Marblewood Hardwood


Marblewood, scientifically known as Diospyros marmorata, is a deciduous hardwood species native to India's Andaman Islands. It is a light to medium-weight wood, with a fine, even texture and moderate natural luster. Its color ranges from light yellowish brown to light reddish brown, with darker veins and streaks of brown to black. This wood species exhibits a unique marbling effect, which gives it its namesake. Marblewood is also highly durable, with good dimensional stability and shock resistance. Its uses include flooring, furniture, musical instruments, and turnery.

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Also Called:
Marbled, Ebony, Leopardwood, Mottled, Ebony, Marble, Ebony, Mottledwood, Marmor, Ebony, Mottled, Diospyros, Marmorated, Ebony, Marmorated, Diospyros, Marbled, Diospyros

Durability Notes:
Marblewood, also known by its botanical name Diospyros marmorata, is a tropical hardwood species that is noted for its high durability. The wood is known to be resistant to decay and insect infestation, making it an ideal choice for outdoor applications. The wood is also known to have a high shock resistance and is often used for furniture, flooring and other decorative items. Marblewood is also noted to be an excellent choice for boatbuilding, due to its strength and durability.

Marblewood, or Diospyros marmorata, is a dense and hard wood species. It is known for its distinct marbled grain pattern and is commonly used for furniture and decorative woodwork. To ensure that the wood is properly seasoned, it is important to keep it at a relative humidity of 40-60% and a temperature of 65-75°F. Additionally, the wood should be stored in a dry area and should be checked periodically for any signs of moisture or rot. Proper seasoning will help to ensure that the wood remains stable and durable over time.

Marblewood (Diospyros marmorata) is a hardwood species native to India and Southeast Asia. It is typically a medium to dark brown color with darker veins that resemble marble. Its grain is usually straight and its texture is typically fine and even. It is a heavy and dense wood, with a Janka hardness rating of 2,100 lbf, making it a great choice for furniture and flooring. It is also known for its durability and resistance to decay and rot, making it an ideal choice for outdoor applications. Marblewood is also known for its excellent workability, with good machining and gluing properties. It is also relatively low in shrinkage, making it ideal for use in joinery.

Typical Uses:
Furniture, Cabinets, Flooring, Carvings, Musical Instruments, Turning, Veneers.

More Info:
Marblewood (Diospyros marmorata) is a slow-growing species, typically reaching a mature height of around 20 meters and a trunk diameter of up to 60 cm. The wood is generally straight-grained, with a medium to coarse texture. It is also moderately durable, with a Janka hardness rating of 1060 lbf. Marblewood is highly resistant to decay and pests, making it suitable for outdoor applications. Additionally, the wood is known to have a strong and pleasant aroma.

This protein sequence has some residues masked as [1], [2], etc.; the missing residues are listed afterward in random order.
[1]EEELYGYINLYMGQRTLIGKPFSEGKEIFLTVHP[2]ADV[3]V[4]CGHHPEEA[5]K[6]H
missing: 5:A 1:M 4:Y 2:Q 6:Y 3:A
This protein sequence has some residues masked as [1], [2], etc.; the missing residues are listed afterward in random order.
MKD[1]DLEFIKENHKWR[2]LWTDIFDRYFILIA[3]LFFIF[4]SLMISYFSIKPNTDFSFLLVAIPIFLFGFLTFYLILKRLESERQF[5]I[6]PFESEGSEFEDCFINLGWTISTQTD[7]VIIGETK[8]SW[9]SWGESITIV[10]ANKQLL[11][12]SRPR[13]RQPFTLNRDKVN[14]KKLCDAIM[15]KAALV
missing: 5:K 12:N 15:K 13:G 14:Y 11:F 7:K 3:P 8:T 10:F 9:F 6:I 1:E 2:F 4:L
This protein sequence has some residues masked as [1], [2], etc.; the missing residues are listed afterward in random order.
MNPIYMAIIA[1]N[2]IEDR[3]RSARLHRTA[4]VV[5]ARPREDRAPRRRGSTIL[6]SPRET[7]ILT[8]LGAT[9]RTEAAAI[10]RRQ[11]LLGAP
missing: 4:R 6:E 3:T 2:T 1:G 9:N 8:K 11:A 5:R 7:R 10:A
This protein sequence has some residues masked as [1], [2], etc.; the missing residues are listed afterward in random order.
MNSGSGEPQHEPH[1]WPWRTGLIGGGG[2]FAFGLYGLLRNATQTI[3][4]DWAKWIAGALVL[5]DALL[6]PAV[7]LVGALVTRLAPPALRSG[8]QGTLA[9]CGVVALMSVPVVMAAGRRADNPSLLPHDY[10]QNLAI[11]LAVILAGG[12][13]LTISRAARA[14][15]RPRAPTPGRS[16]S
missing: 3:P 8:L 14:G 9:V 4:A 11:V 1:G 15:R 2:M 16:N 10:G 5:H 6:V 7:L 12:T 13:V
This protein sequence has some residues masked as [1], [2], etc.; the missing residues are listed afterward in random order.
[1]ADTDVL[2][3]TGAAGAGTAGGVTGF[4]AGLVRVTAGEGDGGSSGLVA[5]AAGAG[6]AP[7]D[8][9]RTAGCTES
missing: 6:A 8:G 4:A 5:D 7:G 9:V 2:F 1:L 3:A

Spiritual Properties:
Marblewood is not known to have any spiritual properties associated with it. However, it has been used in Hindu temples to decorate doors and walls as a symbol of strength and stability due to its hardiness and durability.

Possible Health Risks:
Marblewood is generally considered to be safe for use around humans. However, due to its high iron content, it can cause staining on skin and clothing. It is recommended to wear protective gear when working with Marblewood in order to avoid any potential reactions. Additionally, Marblewood may contain trace amounts of toxins such as formaldehyde, arsenic, and lead, so it should not be used in areas where these substances could be inhaled.

Marblewood, also known by its botanical name Diospyros marmorata, is a tropical hardwood species native to India and Sri Lanka. It is a very dense and durable wood, with a high strength-to-weight ratio and good workability. Although it is not listed as endangered, it is not particularly common and should be used sparingly.Marblewood is considered to be a sustainable wood species due to its fast-growing nature and ability to regenerate quickly. It is typically harvested from plantations and managed forests, and is not subject to any restrictions or regulations. Marblewood is a great choice for green building projects and can be used in furniture, flooring, cabinetry, and other projects.In terms of environmental impact, Marblewood has a low to moderate environmental impact. It is not toxic or hazardous to work with, and it does not contain any volatile organic compounds or other hazardous materials. The wood is also highly resistant to rot and decay, making it a great option for outdoor projects.

Interesting Facts:
Marblewood, also known by its botanical name Diospyros marmorata, is a tropical hardwood species native to India and Sri Lanka. It is a moderately dense wood with a fine texture and a beautiful marbled grain pattern. The heartwood is golden brown with dark purple streaks and stripes, giving the wood its namesake marble appearance. It is a very stable wood, resistant to warping and shrinking. It is a good choice for turning and carving, making it popular for furniture and decorative items. Marblewood also makes excellent veneer work. Its natural oils make it resistant to decay, fungi, and insects. It is also very durable and can last for many years with proper care.

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